Berlin: the refugee problem, Khrushchev’s challenge to the USA, Summit Conference and Eisenhower, challenge to Kennedy, construction of the Berlin Wall and its impact, Kennedy’s visit to Berlin, 1963.
    Cuba: the arms race to 1961, Cuba’s drift from the USA, Bay of Pigs, Castro’s friendship with the Soviet Union, economic ties, missile bases, the 13 days, immediate and longer-term results, ‘hot line’, Test Ban Treaty (1963) and the moves to détente.
    Czechoslovakia: opposition to Soviet control, Dubcek as party secretary, the ‘Prague Spring’ reforms, the re-establishment of Soviet control and international reaction.
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    Are these things that you need to know for sections 4,5 and 6?
    Wartime alliance
    Teheran conference
    Yalta Conference
    Potsdam Conference
    Truman Doctrine
    Cominform
    Marshall Aid
    Comecon
    Berlin Blockade
    NATO and the Warsaw pact
    Hungarian Uprising
    Berlin Wall
    Cuban missile crisis
    Detente
    Prague spring/czechoslovakian uprising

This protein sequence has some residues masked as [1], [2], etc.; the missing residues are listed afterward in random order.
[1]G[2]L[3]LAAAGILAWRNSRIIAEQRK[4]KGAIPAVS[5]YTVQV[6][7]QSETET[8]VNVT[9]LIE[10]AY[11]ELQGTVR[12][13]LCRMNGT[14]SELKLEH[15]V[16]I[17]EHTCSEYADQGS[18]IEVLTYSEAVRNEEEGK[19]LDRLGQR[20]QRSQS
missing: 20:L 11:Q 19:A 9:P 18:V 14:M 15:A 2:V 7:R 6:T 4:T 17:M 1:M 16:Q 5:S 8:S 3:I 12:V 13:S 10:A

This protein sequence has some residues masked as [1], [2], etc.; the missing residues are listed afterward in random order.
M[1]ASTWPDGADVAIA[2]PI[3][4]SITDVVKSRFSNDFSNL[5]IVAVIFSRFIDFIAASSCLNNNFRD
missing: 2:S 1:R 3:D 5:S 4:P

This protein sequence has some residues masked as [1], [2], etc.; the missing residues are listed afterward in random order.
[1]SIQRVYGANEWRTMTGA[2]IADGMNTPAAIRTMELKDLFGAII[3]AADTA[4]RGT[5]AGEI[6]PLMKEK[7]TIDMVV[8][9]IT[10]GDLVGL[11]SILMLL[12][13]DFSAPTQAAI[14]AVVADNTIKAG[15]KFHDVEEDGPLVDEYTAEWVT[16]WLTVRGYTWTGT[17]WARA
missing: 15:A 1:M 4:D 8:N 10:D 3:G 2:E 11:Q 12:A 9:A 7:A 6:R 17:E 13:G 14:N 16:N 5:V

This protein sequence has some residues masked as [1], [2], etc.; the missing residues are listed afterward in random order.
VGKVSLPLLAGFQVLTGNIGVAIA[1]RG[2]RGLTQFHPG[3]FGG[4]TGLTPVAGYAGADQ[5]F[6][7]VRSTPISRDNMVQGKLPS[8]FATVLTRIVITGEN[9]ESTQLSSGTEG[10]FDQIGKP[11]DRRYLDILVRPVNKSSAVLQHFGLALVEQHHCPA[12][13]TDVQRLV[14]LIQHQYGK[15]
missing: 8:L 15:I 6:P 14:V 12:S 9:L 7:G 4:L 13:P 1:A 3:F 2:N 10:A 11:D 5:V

Soviet war in Afghanistan
    Gorbachev and Reagan
    End of cold war and the collapse of The Soviet Union

    Thanks
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    What is it likely that the essay question will be on?
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    For the mark scheme on question B, does anyone understand what this means "One mark within level per developed point."? If so could someone please tell me, I would like to know how many developed points you need to get the 6 marks.

    Please help, cheers
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    (Original post by Chloe_Atherton)
    Are these things that you need to know for sections 4,5 and 6?
    Wartime alliance
    Teheran conference
    Yalta Conference
    Potsdam Conference
    Truman Doctrine
    Cominform
    Marshall Aid
    Comecon
    Berlin Blockade
    NATO and the Warsaw pact
    Hungarian Uprising
    Berlin Wall
    Cuban missile crisis
    Detente
    Prague spring/czechoslovakian uprising
    Soviet war in Afghanistan
    Gorbachev and Reagan
    End of cold war and the collapse of The Soviet Union

    Thanks
    Pretty much got it all I think, you'll need to know about the Long and Novikov telegrams for Section 4 too.
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    (Original post by NorwichCityFC)
    Pretty much got it all I think, you'll need to know about the Long and Novikov telegrams for Section 4 too.
    I have never even heard of them:/
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    (Original post by NorwichCityFC)